Standing out prominently over the reflecting pool, near the flagpole that forms the focal point of the national Korean War Veterans Memorial in Washington DC, is the inscribed message that “Freedom Is Not Free.” These words appear larger than the engraved faces on the wall of reflection, the listing of Korean casualty statistics, or names of nations that fought with the US from 1950 to 1953 and suggest an interpretive lens through which the monument as a whole ought to be understood. The KWVM in DC is, above all else, meant to remind the visiting public of the personal sacrifices endured by soldiers in Korea, while ignoring the politics of the war itself, thus encouraging remembrance of those who fought in Korea while trying to please various stakeholders by choosing to ignore the details of what happened, why it happened, and how it continues to impact global politics today. At the other end of the Mall lies the Victims of Communism Memorial, dedicated in 2007, which highlights the continued suffering of the North Korean people in the decades since the 1950s. Halfway between these memorials sits the Price of Freedom exhibit, at the Smithsonian Museum of American History, where the Korean War is relegated to a single set of small panels within a larger framework called The Cold War, in contrast to the online exhibit which has a separate section. In comparison the American Revolution, Civil War, WWII, and the Vietnam War all garner multi-room displays at the museum. Such a curious curatorial choice is striking since the exhibit opened in 2004, less than a year after the fiftieth anniversary of the armistice of 1953.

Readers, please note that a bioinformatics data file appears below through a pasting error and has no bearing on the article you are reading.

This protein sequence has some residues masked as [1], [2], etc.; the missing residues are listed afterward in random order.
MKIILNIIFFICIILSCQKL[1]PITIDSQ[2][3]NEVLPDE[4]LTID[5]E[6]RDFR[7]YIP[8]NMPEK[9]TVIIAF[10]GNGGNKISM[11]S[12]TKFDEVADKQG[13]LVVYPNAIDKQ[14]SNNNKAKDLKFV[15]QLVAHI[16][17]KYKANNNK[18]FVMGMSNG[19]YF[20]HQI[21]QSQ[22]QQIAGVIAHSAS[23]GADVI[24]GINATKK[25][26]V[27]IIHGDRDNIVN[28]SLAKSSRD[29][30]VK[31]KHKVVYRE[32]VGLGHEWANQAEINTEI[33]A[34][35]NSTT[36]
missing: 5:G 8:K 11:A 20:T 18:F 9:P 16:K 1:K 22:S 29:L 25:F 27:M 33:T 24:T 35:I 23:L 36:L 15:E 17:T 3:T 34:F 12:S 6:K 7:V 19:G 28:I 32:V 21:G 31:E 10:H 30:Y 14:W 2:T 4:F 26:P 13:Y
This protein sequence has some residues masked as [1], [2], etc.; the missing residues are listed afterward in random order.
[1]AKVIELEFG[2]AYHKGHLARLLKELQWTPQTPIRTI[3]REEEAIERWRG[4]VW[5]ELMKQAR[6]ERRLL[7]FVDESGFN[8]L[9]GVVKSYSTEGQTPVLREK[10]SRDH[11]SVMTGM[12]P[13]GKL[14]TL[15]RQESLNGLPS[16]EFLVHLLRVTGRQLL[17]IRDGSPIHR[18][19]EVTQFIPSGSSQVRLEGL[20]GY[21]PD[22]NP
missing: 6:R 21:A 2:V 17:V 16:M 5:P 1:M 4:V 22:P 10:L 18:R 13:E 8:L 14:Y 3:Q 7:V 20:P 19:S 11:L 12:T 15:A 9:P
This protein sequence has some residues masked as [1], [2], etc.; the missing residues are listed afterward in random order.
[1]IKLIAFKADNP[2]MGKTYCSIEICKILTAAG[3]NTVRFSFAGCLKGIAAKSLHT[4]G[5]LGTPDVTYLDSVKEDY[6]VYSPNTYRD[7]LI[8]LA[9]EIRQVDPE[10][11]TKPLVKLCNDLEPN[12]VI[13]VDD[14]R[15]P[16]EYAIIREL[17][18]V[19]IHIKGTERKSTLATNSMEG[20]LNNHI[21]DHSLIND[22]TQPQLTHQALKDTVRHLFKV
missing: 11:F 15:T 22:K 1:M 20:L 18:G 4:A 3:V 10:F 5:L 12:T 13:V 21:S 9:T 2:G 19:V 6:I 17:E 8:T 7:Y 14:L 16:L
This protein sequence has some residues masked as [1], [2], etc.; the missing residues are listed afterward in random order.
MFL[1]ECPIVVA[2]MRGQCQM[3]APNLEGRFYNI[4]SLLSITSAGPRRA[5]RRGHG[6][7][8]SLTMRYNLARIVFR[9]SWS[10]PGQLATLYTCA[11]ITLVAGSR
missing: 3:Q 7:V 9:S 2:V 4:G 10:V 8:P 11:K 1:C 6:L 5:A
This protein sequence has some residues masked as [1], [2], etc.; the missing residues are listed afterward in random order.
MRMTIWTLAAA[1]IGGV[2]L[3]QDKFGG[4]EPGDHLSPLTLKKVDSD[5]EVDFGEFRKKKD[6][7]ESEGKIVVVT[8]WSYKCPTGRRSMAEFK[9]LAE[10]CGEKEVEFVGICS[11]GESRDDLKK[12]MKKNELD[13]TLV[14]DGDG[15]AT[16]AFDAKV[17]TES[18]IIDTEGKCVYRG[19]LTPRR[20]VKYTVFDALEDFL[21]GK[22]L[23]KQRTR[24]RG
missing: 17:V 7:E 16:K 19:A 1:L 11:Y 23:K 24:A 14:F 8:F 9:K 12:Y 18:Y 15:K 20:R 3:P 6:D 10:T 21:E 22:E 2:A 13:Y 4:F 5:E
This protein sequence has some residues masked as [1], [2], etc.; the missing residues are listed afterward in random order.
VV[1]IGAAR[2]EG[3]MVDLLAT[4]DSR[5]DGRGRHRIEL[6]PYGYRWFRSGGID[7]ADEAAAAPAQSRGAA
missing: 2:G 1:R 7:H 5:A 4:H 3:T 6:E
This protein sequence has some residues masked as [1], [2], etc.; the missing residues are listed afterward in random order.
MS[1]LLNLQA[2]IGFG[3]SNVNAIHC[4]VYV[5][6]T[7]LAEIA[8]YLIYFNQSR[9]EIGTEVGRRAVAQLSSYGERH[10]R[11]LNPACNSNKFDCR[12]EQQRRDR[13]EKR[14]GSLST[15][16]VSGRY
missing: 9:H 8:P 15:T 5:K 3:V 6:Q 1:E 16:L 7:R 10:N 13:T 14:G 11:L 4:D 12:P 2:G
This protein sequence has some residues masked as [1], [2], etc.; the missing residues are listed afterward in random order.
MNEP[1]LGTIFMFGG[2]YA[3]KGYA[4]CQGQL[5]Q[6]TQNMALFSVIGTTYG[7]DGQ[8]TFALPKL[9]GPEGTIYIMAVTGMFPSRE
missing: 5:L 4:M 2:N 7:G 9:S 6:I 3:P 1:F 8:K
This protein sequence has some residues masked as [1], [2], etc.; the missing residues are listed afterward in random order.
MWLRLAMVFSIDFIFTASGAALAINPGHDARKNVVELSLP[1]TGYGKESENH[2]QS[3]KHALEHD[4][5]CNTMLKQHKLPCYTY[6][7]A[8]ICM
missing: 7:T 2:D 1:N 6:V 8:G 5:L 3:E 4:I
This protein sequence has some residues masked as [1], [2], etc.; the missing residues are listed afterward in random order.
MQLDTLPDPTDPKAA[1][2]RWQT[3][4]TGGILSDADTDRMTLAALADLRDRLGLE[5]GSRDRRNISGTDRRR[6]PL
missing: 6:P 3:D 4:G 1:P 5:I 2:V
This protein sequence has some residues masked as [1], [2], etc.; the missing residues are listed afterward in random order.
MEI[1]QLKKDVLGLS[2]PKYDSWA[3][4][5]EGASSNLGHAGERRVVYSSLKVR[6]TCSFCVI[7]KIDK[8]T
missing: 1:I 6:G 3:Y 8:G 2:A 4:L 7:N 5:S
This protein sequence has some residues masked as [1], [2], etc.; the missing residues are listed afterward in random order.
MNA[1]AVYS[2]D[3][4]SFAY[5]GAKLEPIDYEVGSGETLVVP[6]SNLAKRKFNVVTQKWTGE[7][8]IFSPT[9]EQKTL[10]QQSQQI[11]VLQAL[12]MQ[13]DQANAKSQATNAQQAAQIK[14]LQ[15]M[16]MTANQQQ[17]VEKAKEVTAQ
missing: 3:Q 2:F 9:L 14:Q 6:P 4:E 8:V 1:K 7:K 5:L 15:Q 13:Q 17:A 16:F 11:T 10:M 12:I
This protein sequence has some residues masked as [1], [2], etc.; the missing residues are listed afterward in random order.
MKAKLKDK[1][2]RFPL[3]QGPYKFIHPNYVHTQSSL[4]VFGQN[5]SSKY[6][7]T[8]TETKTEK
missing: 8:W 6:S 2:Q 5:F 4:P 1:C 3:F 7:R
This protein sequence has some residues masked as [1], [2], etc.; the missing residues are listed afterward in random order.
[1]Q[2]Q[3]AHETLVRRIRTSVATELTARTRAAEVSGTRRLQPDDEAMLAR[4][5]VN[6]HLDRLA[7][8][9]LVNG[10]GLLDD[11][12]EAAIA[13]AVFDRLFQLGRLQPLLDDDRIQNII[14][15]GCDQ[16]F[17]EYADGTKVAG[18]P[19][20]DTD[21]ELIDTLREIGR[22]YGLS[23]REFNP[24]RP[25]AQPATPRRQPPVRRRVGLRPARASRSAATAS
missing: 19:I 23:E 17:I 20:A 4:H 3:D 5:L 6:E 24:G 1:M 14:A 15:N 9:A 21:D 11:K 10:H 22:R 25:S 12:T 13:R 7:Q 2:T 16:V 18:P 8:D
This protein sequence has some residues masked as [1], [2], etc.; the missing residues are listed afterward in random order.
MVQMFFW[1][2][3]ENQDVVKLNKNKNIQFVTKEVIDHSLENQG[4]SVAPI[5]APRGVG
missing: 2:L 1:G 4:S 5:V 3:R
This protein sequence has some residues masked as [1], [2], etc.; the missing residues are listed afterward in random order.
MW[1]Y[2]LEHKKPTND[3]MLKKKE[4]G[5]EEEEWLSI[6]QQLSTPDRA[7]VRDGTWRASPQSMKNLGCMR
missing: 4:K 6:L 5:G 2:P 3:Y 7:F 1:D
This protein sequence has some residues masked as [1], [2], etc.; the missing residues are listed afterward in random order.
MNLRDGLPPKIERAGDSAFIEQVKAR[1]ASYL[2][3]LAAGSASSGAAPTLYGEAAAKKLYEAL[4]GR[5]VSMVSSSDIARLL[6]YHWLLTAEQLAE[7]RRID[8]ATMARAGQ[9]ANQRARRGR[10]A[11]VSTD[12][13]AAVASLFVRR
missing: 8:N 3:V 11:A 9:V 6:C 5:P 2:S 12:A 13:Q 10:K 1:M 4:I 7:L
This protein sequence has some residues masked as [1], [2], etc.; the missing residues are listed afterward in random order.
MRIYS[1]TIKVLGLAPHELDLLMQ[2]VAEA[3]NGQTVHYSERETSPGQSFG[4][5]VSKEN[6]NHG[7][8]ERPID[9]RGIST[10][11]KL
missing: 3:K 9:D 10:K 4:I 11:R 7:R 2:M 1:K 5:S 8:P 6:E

The Korean War is similarly folded into a broader Cold War gallery at the US Naval Academy Museum in Annapolis, an institution used for teaching since at least the 1840s that today presents the history of both the US Navy and the academy itself chronologically while also containing a gallery of Ship Models from the Age of Sail. As a civilian, lacking military or government agency issued ID, I was asked to park my vehicle in town and then walk onto the base using just my driver’s license, which is only the first of several access issues potentially impacting public memory of the Korean War. At the National Archives in nearby College Park, home to an exhibit called The Forgotten War Remembered—America and the Korean War which according to the website “features 20 photographs tracing the war from the growing tensions in the late 1940s to the signing of the armistice in 1953,” they advise potential visitors to take public transportation due to parking constraints. Ironically one of the easier Korean War exhibits in the DC metro area to visit is housed at the National Security Agency complex in Fort Meade. Indeed, whether it is due to a desire to deflect criticism caused by recent revelations about domestic spying or with the goal of recruiting the next generation of codebreakers, the National Cryptologic Museum offers ample parking, free admission, and an extensive program of tours for students and the general public.